Data Analytics and Physician Training

data analytics

Healthcare changes fast, case in point, when the number of physicians using electronic health records (EHRs) rose from 9 percent in 2008 to
more than half years later. However, physician training does not always keep up, especially when it comes to the transformations resulting from the computerization of patient data.
Sanders et. al pointed out the move from data collection to sharing and, most recently, analytics – or the recognition and communication is about finding meaningful patterns. In this recent phase of computerization, physicians, hospitals, and institutions use its massive data sets to improve care coordination, education, and quality. Changes in physician training are especially important to supporting the latest innovations and fully connecting every aspect of health care systems.

The Dangers of Big Data

The main problem with the rising ocean of big data is that, by definition, its volume and diversity resists available software and hardware. Reports show that data in the American healthcare system has already reached 150 exabytes and will soon move to the zetabyte of 10 to the 21st power gigabytes. Analytics are key to finding meaning within these fast-growing stores of information, but some very real problems exist.

  • Doctors are not fully trained in analytics.
  • The amount of data and time to analyze it strains experts.
  • Traditional training focuses on individuals vs. populations.
  • As Guyatt et al show, the education system is decentralized with no standard definition of concepts like evidence or evidence-based practice.  

To address these issues, medical training must emphasize and centralize training to focus on populations. Otherwise, clinicians risk missing the opportunity to rise above the sea of big data – and improve care, reduce costs, and save lives in the process.

The Importance of Training Physicians

Education leaders should  be aware of and adapt curricula to the labor market. However, as pointed out in Population Health: Creating a Culture of Wellness, the system’s flaws perpetuate the industry’s failures. New programs like the University of Wisconsin School of Medicine and Public Health’s preventive medicine residency have students learn about every sector of the industry. As a result, they are not only better prepared to serve populations rather than individuals, but they can also easily coordinate a team of care providers. As Marc Triola of NYU’s School of Medicine points out, physician training in data literacy is essential because they must be able to use data to improve care while continuously learning about new trends. Educating clinicians in these fields will thus ensure that they are prepared to provide care no matter the changes to come.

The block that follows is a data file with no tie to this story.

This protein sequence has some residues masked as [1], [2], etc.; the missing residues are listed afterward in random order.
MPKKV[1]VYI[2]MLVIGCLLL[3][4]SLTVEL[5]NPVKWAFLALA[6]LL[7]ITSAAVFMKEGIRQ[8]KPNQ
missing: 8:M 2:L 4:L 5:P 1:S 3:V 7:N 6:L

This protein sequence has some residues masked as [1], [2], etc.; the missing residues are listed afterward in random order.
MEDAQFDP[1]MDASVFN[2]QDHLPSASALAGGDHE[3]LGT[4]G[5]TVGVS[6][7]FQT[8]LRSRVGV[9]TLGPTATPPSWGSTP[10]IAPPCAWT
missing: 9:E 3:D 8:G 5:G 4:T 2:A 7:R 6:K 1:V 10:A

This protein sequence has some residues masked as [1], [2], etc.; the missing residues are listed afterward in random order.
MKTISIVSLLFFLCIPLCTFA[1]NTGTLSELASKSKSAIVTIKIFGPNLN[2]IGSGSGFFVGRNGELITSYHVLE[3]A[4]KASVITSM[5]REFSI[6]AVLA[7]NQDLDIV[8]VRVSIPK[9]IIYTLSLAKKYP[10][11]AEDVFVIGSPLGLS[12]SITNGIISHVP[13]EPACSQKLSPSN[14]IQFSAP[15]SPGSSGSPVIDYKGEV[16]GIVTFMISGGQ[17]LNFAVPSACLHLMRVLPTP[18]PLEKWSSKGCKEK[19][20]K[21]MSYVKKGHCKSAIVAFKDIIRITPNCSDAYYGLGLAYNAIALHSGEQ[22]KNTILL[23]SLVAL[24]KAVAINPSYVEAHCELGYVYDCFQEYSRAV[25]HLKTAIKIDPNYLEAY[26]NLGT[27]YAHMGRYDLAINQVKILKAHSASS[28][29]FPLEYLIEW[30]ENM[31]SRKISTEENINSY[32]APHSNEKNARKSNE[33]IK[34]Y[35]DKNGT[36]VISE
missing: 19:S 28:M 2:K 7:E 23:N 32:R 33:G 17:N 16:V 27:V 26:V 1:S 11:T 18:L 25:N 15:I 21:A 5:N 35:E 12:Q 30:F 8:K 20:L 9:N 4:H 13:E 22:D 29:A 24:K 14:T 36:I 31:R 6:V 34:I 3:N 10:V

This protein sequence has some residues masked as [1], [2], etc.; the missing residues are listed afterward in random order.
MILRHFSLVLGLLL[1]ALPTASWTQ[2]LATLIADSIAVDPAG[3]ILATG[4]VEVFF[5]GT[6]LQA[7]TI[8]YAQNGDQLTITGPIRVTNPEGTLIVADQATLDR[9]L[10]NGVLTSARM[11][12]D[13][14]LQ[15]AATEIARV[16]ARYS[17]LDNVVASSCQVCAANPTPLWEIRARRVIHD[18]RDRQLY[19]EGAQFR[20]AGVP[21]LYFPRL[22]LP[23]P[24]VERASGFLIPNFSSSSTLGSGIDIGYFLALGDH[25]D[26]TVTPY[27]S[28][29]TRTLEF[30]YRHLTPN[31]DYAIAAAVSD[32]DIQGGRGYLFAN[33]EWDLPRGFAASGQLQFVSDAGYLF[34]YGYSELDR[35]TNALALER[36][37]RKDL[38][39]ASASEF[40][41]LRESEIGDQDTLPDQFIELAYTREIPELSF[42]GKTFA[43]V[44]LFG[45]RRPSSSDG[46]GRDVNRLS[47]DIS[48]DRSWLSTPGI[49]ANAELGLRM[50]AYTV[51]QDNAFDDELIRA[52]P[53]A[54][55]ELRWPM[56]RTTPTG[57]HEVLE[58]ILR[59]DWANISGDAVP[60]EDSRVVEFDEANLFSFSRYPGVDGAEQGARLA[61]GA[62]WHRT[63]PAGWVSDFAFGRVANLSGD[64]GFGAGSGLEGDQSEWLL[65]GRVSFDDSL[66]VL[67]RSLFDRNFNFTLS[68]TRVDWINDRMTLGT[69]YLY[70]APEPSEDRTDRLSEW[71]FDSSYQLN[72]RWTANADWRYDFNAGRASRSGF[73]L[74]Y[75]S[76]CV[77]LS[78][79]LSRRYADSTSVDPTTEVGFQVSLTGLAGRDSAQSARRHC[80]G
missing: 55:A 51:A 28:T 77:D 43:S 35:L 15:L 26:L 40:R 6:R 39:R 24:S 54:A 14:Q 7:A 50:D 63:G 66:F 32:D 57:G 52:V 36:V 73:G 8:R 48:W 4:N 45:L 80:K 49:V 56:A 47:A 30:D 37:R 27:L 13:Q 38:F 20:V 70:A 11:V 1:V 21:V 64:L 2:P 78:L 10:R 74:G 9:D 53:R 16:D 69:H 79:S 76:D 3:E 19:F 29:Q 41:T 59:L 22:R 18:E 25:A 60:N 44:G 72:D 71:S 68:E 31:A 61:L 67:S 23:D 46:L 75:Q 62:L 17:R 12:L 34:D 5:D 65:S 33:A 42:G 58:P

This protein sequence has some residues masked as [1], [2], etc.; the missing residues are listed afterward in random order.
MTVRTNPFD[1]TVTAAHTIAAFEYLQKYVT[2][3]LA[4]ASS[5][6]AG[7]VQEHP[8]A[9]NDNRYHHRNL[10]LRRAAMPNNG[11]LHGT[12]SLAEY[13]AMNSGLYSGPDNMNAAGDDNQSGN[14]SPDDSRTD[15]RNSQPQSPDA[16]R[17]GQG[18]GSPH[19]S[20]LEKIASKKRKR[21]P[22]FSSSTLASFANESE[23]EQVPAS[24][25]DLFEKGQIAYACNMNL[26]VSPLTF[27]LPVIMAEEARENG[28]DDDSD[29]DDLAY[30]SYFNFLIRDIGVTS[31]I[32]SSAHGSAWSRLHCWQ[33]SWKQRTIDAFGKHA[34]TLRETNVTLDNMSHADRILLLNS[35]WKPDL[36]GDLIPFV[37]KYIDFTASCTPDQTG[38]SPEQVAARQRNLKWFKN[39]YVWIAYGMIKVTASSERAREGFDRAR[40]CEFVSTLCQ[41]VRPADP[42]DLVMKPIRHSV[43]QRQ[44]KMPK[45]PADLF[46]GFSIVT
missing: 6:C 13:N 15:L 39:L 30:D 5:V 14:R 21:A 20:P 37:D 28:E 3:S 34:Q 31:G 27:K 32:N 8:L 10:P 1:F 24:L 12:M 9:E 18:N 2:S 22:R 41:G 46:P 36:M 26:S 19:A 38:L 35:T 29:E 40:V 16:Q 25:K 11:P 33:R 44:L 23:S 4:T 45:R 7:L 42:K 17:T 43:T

Connecting the Care System

Fundamentally, physician training programs should create a clear understanding of the interconnected nature of healthcare systems. According to Health Professions Education: A Bridge to Quality, a competency-based would need to focus on the five following areas:

  • Delivering patient-centered care,  
  • Working in interdisciplinary teams,
  • Relying upon evidence-based practice,
  • Ensuring quality improvement, and
  • Using informatics.

Training should be targeted to provide relevant experiences in medical school, residency, and beyond. However, defining these competencies would be most important in oversight and accreditation, where leverage could be gained in pressuring educational institutions and national professional organizations.

Fundamentally, competency-based education can help clinicians adapt to ever-changing care systems. Challenges likely include limited resources, data access, and collaboration between universities and hospitals. However, shifting to a new model will be essential to educating the medical professionals of the future in synthesizing ever-more reliable data, including resources like monitoring via mobile apps. Bringing together the various sectors of healthcare in this way will likely start by establishing a common language of key terms – with data analytics near the top of the list.

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